“Breathe in. Breathe out. Okay take two more deep breaths, you can do this.”
Were these words running through my head before I was bungee jumping? Paragliding? Attempting to cook?
This was my 14-year old self trying to make eye-contact with herself in the mirror. It was such a struggle to look at my own reflection that I spent years together avoiding it like the plague. I had mastered the art of combing my hair without even looking in the mirror *insert ultra-short hair all through my teens*.
Selfies (yeah they have been around for a while!) with friends would invariably involve holding my breath in, taking my glasses off, leaving my hair open and always attempting to give side-poses.
It was almost as if I wanted to hide the person I was; quashing all markers of that girl.
I tried to feel better about myself by getting good grades, playing competitive sports and surrounding myself with my friends.
But low self-esteem is like a shadow, it will follow you around because it is an intrinsic part of you, feeding off your worst fears and your self-loathing.
I had convinced myself that I can only wear dark colours and was desperately waiting for college when my parents would allow me to wear lenses.
With time things did get better as a result of a certain intimate relationship. It was a revelation because my partner accepted me unconditionally and truly appreciated everything that I was. It helped me appreciate myself, including the stuff that I tried to hide or simply did not perceive as beautiful. I was in this happy place where I embraced positivity in my life; I went out and socialized more, I wore whatever I felt like wearing and more importantly I actively banished dark thoughts from my mind.
However, depending on one person’s support and presence to battle a demon like low self-esteem is asking for trouble. The moment that person leaves or the nature of the relationship changes, you will feel like you’re back to square one of not looking good enough; of being less desirable or worthy. The same relationship, now a long-distance one, resurrected old wounds and anxieties. I went back to questioning my importance in someone’s life and again thinking that I wouldn’t be good enough for someone to sustain a long-distance relationship. Mind you, these were my own demons crawling back in to my mind when in reality the relationship was quite hunky-dory. That’s when I snapped, at myself, and decided to see a Counsellor.
Counselling is something I should have sought a long time back; especially given that I have always upheld the importance of mental health and spoken against the taboo of seeking help for our psychological woes. Those sessions were revolutionary in their impact on me.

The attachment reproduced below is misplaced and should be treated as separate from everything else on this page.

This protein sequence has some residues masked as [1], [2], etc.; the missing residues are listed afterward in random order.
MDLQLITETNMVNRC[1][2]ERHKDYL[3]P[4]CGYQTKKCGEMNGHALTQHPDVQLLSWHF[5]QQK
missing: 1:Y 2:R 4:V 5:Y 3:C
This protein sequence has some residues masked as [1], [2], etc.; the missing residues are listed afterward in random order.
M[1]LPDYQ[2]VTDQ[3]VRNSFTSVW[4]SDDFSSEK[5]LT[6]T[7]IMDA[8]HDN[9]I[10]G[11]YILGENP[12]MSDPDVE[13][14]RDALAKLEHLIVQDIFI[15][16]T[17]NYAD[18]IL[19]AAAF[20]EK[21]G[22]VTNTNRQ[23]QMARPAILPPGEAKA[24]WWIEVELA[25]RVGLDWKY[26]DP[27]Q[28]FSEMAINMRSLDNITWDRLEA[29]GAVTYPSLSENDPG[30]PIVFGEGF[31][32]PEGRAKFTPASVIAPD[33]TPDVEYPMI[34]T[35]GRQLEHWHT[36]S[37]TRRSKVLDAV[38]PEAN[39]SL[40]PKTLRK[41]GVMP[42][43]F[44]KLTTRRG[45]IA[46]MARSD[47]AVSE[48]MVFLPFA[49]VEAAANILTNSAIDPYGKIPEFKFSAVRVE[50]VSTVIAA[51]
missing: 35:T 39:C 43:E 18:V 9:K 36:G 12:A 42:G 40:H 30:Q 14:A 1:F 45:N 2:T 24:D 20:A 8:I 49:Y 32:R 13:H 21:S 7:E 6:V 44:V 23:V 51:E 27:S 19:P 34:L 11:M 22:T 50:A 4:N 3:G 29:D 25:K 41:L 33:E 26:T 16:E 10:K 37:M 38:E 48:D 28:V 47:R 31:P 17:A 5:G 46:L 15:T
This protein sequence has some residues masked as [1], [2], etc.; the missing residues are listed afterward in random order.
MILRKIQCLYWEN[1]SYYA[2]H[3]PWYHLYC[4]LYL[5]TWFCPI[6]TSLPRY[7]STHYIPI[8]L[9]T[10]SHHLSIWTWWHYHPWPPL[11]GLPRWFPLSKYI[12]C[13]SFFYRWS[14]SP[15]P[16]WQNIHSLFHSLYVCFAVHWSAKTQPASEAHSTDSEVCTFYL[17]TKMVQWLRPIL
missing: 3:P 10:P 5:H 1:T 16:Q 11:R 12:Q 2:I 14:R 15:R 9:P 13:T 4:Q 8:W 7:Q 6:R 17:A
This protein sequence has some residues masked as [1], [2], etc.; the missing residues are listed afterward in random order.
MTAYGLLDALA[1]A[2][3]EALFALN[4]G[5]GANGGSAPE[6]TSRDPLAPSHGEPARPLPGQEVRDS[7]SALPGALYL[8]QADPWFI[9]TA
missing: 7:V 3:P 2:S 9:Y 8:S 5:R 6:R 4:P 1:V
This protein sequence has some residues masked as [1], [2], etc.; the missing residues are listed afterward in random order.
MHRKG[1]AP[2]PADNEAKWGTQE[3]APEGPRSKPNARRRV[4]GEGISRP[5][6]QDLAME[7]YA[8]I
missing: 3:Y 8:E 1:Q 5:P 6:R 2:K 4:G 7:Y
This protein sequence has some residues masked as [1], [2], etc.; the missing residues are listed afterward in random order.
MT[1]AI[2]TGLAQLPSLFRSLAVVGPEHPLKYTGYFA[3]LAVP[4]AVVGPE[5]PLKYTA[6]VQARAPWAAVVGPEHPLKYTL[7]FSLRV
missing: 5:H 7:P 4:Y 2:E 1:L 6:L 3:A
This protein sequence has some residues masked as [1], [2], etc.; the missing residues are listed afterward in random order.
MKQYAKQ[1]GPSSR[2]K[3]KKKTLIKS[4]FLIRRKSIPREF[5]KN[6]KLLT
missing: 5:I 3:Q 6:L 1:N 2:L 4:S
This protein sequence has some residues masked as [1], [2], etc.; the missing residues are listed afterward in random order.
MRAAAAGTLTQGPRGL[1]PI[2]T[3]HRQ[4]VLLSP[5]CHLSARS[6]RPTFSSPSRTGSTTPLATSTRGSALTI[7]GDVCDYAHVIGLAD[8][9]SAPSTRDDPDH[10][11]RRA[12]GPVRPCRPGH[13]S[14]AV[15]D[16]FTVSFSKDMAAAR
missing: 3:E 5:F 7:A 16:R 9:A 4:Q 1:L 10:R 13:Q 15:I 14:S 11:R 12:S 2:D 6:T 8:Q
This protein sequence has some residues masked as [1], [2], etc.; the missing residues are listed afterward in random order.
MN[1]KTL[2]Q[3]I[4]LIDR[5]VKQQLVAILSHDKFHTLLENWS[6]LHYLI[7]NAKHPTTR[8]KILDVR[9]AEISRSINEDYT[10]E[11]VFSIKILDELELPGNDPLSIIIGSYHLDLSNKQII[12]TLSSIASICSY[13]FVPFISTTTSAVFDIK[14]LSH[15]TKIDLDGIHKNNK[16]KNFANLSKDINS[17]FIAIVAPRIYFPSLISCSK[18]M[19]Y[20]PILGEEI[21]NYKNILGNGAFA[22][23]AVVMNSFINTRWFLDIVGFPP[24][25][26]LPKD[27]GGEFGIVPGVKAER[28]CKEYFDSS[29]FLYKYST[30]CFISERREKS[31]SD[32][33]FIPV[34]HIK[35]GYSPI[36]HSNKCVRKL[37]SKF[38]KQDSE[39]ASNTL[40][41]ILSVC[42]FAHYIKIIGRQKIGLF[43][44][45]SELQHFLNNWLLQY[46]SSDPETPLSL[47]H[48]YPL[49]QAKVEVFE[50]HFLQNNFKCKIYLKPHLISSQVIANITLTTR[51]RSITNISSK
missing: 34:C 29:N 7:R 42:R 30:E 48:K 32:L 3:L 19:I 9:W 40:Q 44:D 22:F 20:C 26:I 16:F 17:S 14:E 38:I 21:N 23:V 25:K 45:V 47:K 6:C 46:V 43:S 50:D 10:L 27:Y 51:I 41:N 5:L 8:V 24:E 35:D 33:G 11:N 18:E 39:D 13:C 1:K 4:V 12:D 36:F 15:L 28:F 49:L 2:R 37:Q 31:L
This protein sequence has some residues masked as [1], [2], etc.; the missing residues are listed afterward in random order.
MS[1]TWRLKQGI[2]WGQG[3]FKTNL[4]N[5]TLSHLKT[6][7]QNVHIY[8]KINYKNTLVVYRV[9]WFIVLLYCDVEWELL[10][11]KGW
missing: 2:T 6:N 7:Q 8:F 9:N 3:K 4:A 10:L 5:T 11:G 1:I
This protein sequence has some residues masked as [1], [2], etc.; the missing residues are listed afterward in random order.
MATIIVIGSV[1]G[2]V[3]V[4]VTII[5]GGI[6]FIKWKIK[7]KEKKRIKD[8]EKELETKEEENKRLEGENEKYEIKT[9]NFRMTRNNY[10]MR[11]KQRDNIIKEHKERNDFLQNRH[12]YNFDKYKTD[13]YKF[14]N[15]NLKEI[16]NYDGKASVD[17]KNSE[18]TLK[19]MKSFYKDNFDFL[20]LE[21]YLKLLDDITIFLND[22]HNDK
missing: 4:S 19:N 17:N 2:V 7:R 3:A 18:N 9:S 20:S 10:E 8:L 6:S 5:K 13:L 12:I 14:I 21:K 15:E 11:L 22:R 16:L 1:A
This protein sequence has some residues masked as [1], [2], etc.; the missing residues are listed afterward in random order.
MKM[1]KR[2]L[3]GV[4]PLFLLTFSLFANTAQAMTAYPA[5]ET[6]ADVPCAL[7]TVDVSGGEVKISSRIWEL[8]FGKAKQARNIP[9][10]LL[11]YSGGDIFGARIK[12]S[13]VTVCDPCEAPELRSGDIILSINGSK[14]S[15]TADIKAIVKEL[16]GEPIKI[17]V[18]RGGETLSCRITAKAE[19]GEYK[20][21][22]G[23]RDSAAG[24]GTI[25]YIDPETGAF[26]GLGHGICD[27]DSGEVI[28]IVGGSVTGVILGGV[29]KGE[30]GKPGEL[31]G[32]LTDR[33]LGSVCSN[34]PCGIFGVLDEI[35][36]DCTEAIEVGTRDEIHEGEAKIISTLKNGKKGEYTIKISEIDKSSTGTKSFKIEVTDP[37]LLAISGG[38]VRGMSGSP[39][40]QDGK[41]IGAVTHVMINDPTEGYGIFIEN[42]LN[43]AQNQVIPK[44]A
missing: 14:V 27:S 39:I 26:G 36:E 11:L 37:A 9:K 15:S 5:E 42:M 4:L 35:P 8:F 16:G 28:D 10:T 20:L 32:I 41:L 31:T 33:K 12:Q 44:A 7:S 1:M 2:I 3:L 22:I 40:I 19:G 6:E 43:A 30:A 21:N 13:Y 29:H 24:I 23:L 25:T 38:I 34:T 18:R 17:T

I spoke freely about my self-loathing, about how I felt like a lesser-being and about how insecurities had crept up in my intimate relationships because of this problem.
As part of the sessions, I realized that my parents (intentionally or otherwise) too had contributed to my self-esteem issues.
They would constantly badger me about my weight and how I was ‘letting’ myself go (whatever that means!). My Counsellor encouraged me to speak to my parents and also stand up for myself, given that I didn’t agree with them, and deep down I really loved how I looked; just need to believe it and act on it.
At an individual level I began to undo all the damage I had done to my psyche in the past. I wouldn’t hide behind certain clothes and I made a more conscious attempt to be a social person and surround myself with positive vibes (you don’t want negative people clouding your happy rainbow!).
It’s hard but the people closest to you may not necessarily know what’s best for you. You have to stand up for yourself.
In the beginning of 2015, I took to wearing lipsticks regularly because I loved how I looked in them.
They’ve played a large part in me reclaiming my lost self-esteem. Today I wear what I want to; my skin colour and my figure be damned! I haven’t yet reached the ideal state of being completely at peace with myself, but I know I’m getting there. Soon.
Anam is currently on a sabbatical that let’s her do the things she loves the most- read, write and reflect. She wishes to make a difference through her written work and is constantly looking out for creative inspiration.